It starts with a dull vibration beneath me that grows into a loud whir encompassing my entire surroundings. The lurch in my stomach indicates the ascension into a different world where time ticks slowly and space becomes just a fraction of what it is on earth. To my left I see a woman completing a sudoku puzzle; to my right I see the world.
I’m crammed into a room with over one hundred strangers whose lives have collided for the moment. We all come from different places and we are heading to various destinations. But for a moment, our paths have crossed.
I wonder if I’ll ever see them again. I wonder if I’ve ever seen them before. These people – so seemingly insignificant – could be my future friends, my long lost family. How do we know? We don’t.
I love this place where ginger ale is my favorite beverage and pretzels and peanuts comprise my diet. Where I look out the window and see an entire world unfolding. Where microscopic homes sit aside jelly bean sized pools. Where cars the size of ants slowly make their way across the spaghetti-thin highways.
I look out and wonder, comforted by the characteristically loud murmur of the engine, about all that is taking place beneath me. People are hugging, hitting, loving, and fighting. They’re awfully focused on their oh-so-important lives. But what don’t they realize is that they’re just a mere speck on this earth.
Straining my eyes to peer through the clouds, I can’t make out a single manmade establishment. I see patches of green and fields of blue, but nothing more. From this perspective, it’s so easy to conclude my own irrelevance in this world. I’m just a grain of sand in a vast desert. I’m a tiny being in a massive universe.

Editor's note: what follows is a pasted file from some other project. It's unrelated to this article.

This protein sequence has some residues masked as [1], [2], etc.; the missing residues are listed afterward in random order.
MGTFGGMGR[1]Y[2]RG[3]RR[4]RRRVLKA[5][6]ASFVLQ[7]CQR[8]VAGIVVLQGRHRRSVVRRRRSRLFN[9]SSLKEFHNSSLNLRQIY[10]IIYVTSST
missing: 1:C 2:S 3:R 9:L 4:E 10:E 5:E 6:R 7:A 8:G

“Excuse me, ma’am, what would you like to drink?”
“Ginger ale, thank you.”
She hands me the plastic cup and square napkin, and I reach across the aisle to avoid spilling the contents of my drink on those in seats 22 D and E. I look back out the window and feel the physical shaking that accompanies turbulent skies. I sit up straighter.
The words above me command, “Flight attendants, prepare for landing.”I feel myself slowly descending. Houses and pools and cars and roads appear on the green patches. Boats pop up in the blue fields. A magnifying glass perspective takes effect. I can see the unfamiliar city and its peculiarities.
I look down at my lap and see my bright blue Five Star folder that’s tearing at the edges. “Jordan DeTar” the top right corner reads. A flood of earthly duties crowds my mind. Tests, papers, emails, interviews. Weekend plans, summer arrangements, and the ever-present future. Everything is so important.
We hit the ground and I feel the intense pressure. I look out the window and see everything pass at an incredible speed. I pick up my phone and the messages start rolling in. I have 15 minutes until my next departure.
The man in front of me is chatting with someone he’s just met. They’re laughing about something. I look at the time, 13 minutes to get there. It’s his turn to go, but he doesn’t notice. I’m getting frustrated. I have to be somewhere. He finally exits, and I hurriedly rush behind.
I dash through the crowded airport with my oversized duffle that’s dragging me down. I weave through the crowds, wobbling more with every second with no regard for those around me. I see my gate ahead and charge forward to complete my mission. My eyes close in on the “E9″ sign. A lady in front of me abruptly stops. I trip over my own feet in an attempt to avoid collision and I topple over.”What, does she think she’s the only person in this world?” I mutter.”People are so focused on their own lives,” I think to myself.
I get up and file into line, cutting off a group behind me. I hand the attendant my ticket. “Jordan DeTar, 17A” it reads. Up, I go again.